Please share experiences of using DEPC reated water?

David F. Spencer dspencer at is.dal.ca
Tue Mar 13 17:05:29 EST 2001


In article 
<45524439D771D311BF3E0090274F0456023B893E at wpg001ex6.gov.mb.ca>, 
AHamel at agr.gov.mb.ca ("Hamel, Andre (AGR)") wrote:

<SNIP>

>    Several colleagues and I have each been working with RNA and DNA since
> 1982 and in the past have often used DEPC treated distilled water for all
> molecular biology protocols. After a few years (1985 - 1990) several of 
> us  had become suspicious about the value of using DEPC (0.1% v/v) double
> distilled water in relation to how stable RNA, DNA and enzymes are in 
> DEPC treated, autoclaved water. We wondered that if the DEPC had not been
> completely removed by autoclaving and/or too much had been added to the
> water (noticed by both smell after autoclaving and storage on bench in
> loosely opened sterile bottles for months and/or the water foams even 
> very slightly when shaken), then problems often "creep up" apparently as 
> result of using DEPC treated water.

Although DEPC is considered to be unstable in water solution it does 
persist at low levels. I DEPC-treated one of my stocks of BLOTTO years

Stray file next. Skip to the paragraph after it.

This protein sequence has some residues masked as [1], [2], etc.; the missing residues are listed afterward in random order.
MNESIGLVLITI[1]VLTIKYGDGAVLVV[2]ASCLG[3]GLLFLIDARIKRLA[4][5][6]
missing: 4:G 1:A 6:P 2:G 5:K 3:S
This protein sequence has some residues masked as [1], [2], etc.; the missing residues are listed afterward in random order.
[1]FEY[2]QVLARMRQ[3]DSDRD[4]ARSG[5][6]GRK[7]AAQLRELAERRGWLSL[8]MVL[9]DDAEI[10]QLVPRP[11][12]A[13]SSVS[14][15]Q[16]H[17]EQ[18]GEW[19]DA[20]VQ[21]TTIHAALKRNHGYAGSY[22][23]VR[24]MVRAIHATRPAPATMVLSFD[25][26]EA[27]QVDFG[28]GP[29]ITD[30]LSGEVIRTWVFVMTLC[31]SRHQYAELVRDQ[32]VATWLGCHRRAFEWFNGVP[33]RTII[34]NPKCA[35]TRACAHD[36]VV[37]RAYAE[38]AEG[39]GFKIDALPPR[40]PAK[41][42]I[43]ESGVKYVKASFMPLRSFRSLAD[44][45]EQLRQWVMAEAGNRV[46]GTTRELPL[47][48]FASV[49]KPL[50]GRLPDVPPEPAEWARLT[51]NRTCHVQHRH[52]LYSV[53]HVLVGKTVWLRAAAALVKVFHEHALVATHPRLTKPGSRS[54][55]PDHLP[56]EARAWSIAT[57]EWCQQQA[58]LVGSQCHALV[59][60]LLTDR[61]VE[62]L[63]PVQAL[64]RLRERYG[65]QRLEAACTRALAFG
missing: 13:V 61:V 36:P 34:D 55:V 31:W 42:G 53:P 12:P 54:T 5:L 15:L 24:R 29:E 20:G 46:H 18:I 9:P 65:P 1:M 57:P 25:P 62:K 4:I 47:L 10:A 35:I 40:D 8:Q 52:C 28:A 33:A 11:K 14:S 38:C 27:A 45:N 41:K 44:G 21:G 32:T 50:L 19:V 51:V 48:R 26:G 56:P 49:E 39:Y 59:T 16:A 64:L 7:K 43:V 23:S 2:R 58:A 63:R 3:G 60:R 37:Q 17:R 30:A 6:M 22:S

ago, immediately after placed it at 65C for considerable time to try to 
break down the DEPC, and the solution still has that sweet DEPC smell 
when you take off the cap and sniff it. And this has been sitting in a 
solution of 5% skim milk powder! People who don't see negative effects 
of working with DEPC-treated water may be saved by using Tris (or 
similar chemicals) which react with DEPC and so scavenge the residual 
DEPC from the original water.

>    Our labs have always had minimal to no problems obtaining quality
> purified RNA/DNA (we all use robust GiTC/phenol/CHCl3 extractions along 
> with vigilent sterile technique, gloves, clean equipment, supplies, etc).
> However, our suspicions had been confirmed on several occassions when we 
> had actually tested to compare the effects of using fresh distilled water
> compared to the same distilled water which had been "properly" treated 
> with DEPC (0.1% v/v DEPC, sat on bench overnight then autoclaved for 30 min). 
> We suspected that despite autoclaving DEPC treated water, far too often
> (although not always) reactions and stability of RNA/DNA could at times 
> be severly compromised. 

You essentially answered your own question about whether DEPC treatment 
makes any sense. I've worked with RNA for over 20 years (and a colleague 
for about the same time) and we have never used DEPC for anything other 
than chemical sequencing of nucleic acids, which in my opinion is its 
only real use. The smell is fairly pleasant though, I must admit.

If RNases cause problems during RNA isolation they are either coming 
from the tissue that's being extracted or the people during the work are 
careless and/or work in dirty lab conditions. A water purification 
system that has RNases needs to be repaired or replaced; the 
contaminating RNases will be the least of its problems.

Dave

-- 
David F. Spencer, PhD
Dept. of Biochemistry and Molecular Biology
Dalhousie University
Halifax, Nova Scotia, Canada

dspencer at is.dal.ca




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